Park and Folkman developed a meaning-making model of coping. This model distinguishes between two levels of meaning: Systems of global meaning and the appraised meaning of specific events. Global meaning includes global beliefs and global goals. Global beliefs are the basic internal cognitive structures that individuals construct about the nature of the world. These structures guide people throughout life by influencing their fundamental ways of construing reality and by structuring their global goals. Global goals are the basic internal representations of desired outcomes that motivate people in their lives. (Park & Folkman, 1997)

Meaning can be identified in interactions, whether with oneself or with others. The therapeutic setting allows to build a repertoire of skills and insights to engage in this process more effectively. The therapist’s experience with a variety of different communication patterns and situations should help a patient to become more aware of their own and build insight into them. Since one gets what one needs and wants through communication with others, and finds out about what one needs and wants through communication with oneself, having insight into one’s communication patterns and thus being able to shape them leads to a more fulfilled life and a reduction in the symptoms from burnout.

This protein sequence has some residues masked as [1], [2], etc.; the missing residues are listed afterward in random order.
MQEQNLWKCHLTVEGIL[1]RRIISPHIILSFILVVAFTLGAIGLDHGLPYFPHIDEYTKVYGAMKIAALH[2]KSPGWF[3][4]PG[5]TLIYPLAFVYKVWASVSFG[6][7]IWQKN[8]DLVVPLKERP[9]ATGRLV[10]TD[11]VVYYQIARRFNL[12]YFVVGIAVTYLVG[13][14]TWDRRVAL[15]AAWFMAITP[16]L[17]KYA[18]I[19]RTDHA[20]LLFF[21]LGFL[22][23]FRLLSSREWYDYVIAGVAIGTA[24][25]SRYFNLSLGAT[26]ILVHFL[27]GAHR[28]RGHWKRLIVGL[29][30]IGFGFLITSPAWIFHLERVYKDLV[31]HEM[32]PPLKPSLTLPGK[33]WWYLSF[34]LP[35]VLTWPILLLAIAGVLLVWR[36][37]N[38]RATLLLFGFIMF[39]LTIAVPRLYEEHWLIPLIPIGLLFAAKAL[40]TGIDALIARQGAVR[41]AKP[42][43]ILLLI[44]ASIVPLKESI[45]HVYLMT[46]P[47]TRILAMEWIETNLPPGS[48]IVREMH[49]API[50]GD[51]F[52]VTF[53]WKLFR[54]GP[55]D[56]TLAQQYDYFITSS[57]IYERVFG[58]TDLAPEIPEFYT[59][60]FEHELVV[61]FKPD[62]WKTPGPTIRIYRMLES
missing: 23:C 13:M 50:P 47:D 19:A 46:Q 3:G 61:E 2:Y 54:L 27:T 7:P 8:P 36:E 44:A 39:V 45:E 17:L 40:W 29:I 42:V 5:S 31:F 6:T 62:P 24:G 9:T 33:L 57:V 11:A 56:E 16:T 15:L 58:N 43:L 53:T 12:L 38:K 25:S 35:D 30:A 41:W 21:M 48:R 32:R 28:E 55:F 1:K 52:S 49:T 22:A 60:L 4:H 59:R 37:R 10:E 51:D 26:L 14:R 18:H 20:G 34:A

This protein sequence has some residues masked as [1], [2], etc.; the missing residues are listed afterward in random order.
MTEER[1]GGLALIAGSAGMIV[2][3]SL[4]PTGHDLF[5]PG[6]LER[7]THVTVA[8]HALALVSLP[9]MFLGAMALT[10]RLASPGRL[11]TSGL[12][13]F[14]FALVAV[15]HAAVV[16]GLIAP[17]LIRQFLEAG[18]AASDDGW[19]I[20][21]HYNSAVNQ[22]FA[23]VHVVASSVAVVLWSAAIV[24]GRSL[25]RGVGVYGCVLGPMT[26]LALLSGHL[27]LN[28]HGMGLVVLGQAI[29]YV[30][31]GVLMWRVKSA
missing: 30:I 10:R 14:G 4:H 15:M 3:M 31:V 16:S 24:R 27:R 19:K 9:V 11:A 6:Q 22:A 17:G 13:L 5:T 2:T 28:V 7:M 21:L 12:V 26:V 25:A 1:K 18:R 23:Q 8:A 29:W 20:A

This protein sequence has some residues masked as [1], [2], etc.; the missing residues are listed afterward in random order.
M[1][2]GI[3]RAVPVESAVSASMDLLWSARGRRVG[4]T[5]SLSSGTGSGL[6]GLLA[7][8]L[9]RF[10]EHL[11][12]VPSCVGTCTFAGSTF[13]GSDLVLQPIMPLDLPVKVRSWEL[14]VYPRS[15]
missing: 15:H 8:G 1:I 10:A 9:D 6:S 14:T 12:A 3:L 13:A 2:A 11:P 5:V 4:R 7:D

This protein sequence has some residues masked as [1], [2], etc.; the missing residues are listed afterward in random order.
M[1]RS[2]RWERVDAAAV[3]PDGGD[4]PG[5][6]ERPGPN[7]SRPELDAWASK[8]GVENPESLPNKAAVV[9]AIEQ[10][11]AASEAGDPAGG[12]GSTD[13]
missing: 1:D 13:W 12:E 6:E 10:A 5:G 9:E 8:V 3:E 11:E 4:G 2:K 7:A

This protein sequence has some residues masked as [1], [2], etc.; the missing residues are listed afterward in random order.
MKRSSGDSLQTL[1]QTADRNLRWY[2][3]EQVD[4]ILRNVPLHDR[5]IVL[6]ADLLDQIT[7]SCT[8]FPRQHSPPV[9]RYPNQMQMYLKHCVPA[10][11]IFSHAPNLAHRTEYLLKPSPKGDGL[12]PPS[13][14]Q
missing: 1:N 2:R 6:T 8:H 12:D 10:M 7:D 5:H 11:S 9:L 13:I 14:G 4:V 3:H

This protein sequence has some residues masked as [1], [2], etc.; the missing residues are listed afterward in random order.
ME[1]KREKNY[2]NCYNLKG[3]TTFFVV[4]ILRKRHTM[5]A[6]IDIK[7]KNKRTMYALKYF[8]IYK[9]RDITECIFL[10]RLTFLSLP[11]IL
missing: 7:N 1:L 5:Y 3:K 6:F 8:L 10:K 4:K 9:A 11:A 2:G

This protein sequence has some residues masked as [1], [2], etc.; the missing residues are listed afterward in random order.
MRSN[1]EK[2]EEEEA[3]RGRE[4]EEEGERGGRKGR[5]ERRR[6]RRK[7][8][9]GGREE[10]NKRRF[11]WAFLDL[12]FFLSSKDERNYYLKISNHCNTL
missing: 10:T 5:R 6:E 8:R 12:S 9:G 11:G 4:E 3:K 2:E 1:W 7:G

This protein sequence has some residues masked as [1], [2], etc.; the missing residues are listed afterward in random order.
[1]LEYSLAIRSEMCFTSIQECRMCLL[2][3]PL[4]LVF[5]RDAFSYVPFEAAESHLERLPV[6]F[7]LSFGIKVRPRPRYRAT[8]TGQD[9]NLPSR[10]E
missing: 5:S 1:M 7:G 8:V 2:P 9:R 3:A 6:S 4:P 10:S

Burnout usually leads to a narrowing in focus, or even a loss of focus. If the focus becomes narrower it is usually not on things one enjoys or that feel relevant or meaningful, which then often leads to a loss of focus and an inability to see and perceive things. The world itself becomes dull because communication with oneself and the world is significantly reduced. To increase a patient’s awareness of oneself and the world again, one needs to foster a greater interest in communication.

Awareness should be especially directed at the interaction with others, the communication pattern one uses in interactions with other people and oneself. Awareness of the flows of information can also help to clarify the roles one uses and how one is seen by others. Awareness of how one interacts with oneself and others can help to better formulate the own needs, wants and values and pursue them.

Pines and Aronson conducted a small study in a workshop. Interestingly, as the awareness of the relationship between various work features and the experience of burnout increased, burnout decreased and supervisor and customer satisfaction increased. (Pines & Aronson, 1983) Self-awareness can build greater competence, increase the individual ability to build healthy boundaries and prevent burnout. Developing a professional self, which requires self-awareness, also seems to protect against client violence among social workers. (Urdang, 2010)

Experiencing the World

Perceiving more meaning also makes interacting with others and oneself more meaningful. This has a positive effect on one’s interaction patterns, how and in which ways one relates to one’s environment and exchanges messages with it. As one sees more ‘value’ in the world and in oneself, self-confidence increases, and it is easier to draw boundaries, which help to protect from unhealthy stressors and situations that cause and maintain burnout. It also changes the communication dynamics, as one attaches a greater weight to the information from within oneself, reflecting own needs, values and aspirations.